“When the soul is invaded by the thirst for blood, faith gives way to ideology. The religious vocabulary is maintained but the words change their content. The hieratic society that empties the name of God of all content practices a horrible paganism. “God” becomes just a word used to express the will to power and the religious symbol becomes a sign of terror. In this way God can ultimately be transformed first into a concept, and then into an idol. Our faith in God at that point is based on this idolatrous foundation. It is now God who scatters death among our enemies, not us. Holiness gives way to heroism: the warrior is holy, salvation through combat on behalf of God.
There is no possible path from the warrior-God of Exodus and Joshua to the God of Jesus Christ. That monstrous image cannot be made acceptable. I refuse to attribute the wars wage by Israel to the divine will. Otherwise we get trapped in the morality of means, making death an instrument of life, and the destruction of various peoples becomes a condition of faith. God, whose name, presence, truth and unicity are love [agape], cannot lend Himself to the massacres perpetrated by Joshua son of Nun. The God Sabaoth [of armies], in the service of Israel and its hegemony over the land of Canaan, only reflects the thirst for conquest of a confederation of Semitic tribes, a spirit that is totally foreign to the unfailingly loving nature of the One who is God and rules history in all its developments.
If everything was consummated on the cross, the ultimate truth about God is a truth of love. If Christ is the revealer and locus of divine discourse, He presents himself, in His life and death, as the only exegete of Scripture and its sole reference point. Therefore, God was not the author of the sufferings of Canaan and of conquered peoples when Joshua commanded armies. He who will later bear the same name as Joshua [Joshua=Yeshua=Jesus] was already, in his precedence to Abraham [“Before Abraham was, I am.”], on the side of the victim, Isaac.
I will pass quickly over the history of Christian peoples in their justification of violence. “Holy wars” were led against “infidels” by various Christian sovereigns. It is not my intention to discuss the idea of just war in Augustine and Thomas Aquinas. I don’t believe that Christian reflection on this theme has ever been as perverted as in Byzantium, where each morning every Orthodox Church in the world sings: “God save our people and bless our heritage. Give our pious emperor victory over the barbarians.” How could the Church, for so many centuries confuse the cause of Christ with that of the Empire, and later of all the Orthodox kingdoms? How could it affirm in its liturgy that the Cross is the power of the emperor?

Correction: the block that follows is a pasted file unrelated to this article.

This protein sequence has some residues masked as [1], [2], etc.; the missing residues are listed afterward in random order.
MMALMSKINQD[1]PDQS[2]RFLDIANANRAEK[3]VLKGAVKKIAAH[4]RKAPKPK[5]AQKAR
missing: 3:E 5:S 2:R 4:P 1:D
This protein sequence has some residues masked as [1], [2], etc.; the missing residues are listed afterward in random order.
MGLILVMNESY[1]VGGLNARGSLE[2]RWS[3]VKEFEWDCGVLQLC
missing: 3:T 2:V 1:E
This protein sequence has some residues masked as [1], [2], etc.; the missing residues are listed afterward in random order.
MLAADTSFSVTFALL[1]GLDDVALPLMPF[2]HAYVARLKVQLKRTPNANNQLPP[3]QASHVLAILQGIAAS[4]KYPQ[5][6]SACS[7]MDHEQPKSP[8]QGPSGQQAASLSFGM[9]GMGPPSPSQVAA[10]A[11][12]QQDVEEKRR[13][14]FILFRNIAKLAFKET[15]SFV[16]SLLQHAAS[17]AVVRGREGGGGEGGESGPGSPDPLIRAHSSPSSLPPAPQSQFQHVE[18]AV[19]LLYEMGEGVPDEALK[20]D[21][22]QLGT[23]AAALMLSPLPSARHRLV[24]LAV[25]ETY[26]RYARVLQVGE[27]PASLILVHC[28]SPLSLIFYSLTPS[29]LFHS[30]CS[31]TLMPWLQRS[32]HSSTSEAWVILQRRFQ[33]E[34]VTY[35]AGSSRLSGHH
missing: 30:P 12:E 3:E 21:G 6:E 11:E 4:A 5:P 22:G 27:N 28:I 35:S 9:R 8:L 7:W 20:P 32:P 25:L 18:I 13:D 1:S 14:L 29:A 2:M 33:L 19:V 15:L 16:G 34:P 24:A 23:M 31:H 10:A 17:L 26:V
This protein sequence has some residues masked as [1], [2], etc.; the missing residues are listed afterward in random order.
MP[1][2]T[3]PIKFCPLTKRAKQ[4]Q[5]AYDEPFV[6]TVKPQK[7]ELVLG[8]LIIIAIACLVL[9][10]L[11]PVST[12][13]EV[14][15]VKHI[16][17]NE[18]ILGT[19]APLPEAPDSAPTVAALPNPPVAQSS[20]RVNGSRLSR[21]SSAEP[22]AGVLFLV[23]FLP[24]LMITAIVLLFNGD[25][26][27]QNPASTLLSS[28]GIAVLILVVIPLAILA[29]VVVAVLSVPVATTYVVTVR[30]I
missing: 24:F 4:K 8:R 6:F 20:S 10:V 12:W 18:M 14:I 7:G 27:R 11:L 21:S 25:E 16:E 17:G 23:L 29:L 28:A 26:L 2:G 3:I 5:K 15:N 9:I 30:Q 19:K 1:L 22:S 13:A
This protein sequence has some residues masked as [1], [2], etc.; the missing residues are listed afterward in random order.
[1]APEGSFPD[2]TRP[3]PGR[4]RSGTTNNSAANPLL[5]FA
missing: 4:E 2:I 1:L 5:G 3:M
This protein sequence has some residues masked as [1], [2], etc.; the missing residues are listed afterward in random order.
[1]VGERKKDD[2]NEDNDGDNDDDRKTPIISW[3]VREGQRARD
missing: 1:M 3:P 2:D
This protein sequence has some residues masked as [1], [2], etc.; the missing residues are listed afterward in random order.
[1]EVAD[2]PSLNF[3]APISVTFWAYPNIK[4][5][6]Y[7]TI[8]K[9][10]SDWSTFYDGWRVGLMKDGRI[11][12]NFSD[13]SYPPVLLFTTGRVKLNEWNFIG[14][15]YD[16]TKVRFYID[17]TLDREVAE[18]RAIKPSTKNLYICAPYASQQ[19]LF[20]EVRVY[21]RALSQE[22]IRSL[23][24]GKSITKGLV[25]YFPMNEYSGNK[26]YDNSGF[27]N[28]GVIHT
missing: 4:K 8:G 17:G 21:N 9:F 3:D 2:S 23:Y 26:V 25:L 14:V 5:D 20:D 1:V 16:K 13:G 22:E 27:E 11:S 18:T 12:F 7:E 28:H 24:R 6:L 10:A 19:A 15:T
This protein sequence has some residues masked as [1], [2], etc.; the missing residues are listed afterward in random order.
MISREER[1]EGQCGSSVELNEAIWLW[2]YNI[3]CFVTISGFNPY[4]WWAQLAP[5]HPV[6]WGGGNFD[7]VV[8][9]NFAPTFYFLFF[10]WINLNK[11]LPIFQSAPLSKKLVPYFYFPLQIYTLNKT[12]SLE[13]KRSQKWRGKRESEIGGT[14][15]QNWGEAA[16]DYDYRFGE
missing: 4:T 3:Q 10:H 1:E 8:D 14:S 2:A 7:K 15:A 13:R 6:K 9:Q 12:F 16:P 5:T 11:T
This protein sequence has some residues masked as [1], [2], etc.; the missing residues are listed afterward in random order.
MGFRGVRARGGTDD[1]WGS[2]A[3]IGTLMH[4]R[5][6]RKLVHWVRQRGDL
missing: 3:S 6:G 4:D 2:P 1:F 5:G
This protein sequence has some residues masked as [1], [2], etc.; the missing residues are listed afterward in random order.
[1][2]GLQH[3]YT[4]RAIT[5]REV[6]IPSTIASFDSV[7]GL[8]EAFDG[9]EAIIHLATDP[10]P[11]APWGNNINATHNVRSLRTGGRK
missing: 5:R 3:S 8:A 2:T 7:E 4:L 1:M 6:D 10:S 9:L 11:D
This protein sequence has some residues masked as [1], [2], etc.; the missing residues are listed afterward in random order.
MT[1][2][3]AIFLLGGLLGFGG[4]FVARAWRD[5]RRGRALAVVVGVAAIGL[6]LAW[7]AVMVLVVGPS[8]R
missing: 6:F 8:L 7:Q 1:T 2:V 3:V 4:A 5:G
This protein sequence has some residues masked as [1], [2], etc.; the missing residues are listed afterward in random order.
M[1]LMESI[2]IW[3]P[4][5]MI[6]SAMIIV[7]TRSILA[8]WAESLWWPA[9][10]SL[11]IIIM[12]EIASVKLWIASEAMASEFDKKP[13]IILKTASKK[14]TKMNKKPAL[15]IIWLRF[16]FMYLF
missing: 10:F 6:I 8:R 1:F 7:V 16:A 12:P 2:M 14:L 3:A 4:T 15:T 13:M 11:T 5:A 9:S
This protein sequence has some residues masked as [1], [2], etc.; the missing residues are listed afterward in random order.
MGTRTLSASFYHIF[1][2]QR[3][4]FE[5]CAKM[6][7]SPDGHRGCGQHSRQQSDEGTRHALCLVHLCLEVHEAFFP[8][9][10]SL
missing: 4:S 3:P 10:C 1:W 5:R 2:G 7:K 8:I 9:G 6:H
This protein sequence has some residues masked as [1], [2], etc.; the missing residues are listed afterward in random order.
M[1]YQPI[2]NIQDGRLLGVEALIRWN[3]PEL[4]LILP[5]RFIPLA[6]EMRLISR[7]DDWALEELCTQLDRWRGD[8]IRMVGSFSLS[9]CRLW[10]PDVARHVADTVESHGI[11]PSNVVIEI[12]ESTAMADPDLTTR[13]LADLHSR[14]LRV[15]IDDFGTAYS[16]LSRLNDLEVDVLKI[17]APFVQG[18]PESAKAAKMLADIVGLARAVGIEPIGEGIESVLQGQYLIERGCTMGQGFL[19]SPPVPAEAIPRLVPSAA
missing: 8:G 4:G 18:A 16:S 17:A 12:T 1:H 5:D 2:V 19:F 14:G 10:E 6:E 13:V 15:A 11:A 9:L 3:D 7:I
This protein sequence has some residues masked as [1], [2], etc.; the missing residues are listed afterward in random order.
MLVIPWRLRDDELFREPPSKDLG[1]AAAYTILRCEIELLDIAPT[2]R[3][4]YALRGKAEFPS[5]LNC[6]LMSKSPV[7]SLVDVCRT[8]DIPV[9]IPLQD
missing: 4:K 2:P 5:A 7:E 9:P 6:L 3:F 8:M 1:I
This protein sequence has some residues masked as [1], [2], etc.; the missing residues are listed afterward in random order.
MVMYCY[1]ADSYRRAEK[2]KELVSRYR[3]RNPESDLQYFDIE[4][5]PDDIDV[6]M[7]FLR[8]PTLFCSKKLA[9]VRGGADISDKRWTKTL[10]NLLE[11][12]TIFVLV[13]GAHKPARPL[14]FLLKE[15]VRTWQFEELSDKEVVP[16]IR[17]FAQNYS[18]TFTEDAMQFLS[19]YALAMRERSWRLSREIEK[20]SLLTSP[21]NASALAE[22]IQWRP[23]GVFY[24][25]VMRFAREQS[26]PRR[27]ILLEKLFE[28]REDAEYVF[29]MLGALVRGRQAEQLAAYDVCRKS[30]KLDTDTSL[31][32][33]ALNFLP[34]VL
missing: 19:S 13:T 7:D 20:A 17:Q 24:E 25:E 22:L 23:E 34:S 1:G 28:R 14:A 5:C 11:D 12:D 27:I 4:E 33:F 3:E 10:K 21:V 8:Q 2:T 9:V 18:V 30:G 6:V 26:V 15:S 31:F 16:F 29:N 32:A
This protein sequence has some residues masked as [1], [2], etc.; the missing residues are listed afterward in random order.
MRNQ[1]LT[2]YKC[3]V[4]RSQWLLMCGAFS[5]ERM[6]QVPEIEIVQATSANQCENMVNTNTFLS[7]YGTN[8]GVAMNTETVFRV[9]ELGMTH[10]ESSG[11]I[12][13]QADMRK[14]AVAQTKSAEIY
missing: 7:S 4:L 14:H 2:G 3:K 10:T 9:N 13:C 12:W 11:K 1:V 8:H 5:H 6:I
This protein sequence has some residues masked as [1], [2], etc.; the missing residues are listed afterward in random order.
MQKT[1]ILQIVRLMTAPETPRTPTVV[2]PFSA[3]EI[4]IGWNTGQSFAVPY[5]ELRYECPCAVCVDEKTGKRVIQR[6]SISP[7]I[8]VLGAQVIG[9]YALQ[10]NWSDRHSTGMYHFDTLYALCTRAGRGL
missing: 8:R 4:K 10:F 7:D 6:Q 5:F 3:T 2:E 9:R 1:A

It is out of an interior strength that one can renounce the use of force and of every form of domination. That is the liberating knowledge to which the meek of heart bear witness, in imitation of the One of whom it is written: “He will not brawl or cry out, his voice is not heard in the streets, he will not break the crushed reed, or snuff the faltering wick” (Mt 12:19-20; see Isaiah 42:3-4). Jesus’ Way, already described in the Suffering Servant Song of Isaiah, reflects the very behavior of Yahweh—kenosis.
We do not sufficiently realize that murder springs from the heart, that no evil is external, and that violence is simply the forthright expression of the vanity of tribes who cannot recognize God’s face in the other. A Christian people, whose heart has been converted to the Holy Face and which lives the kenosis of the face of God, may in fidelity to the absolute never produce anything spectacular in this world, but simply transmit the words that have been said to it. Carrying the cross of Jesus in obedience to the commandment of love, it will bear witness, in the darkness of history, to the truth of Jesus, the eternal Passover.”
-Excerpted from “Violence and the Gospel” by Metropolitan Archbishop George (Khodr), Orthodox Archdiocese of Byblos and Botris, Church of Antioch, in Supplément de la vie Spirituelle.
How long, O Lord, how long?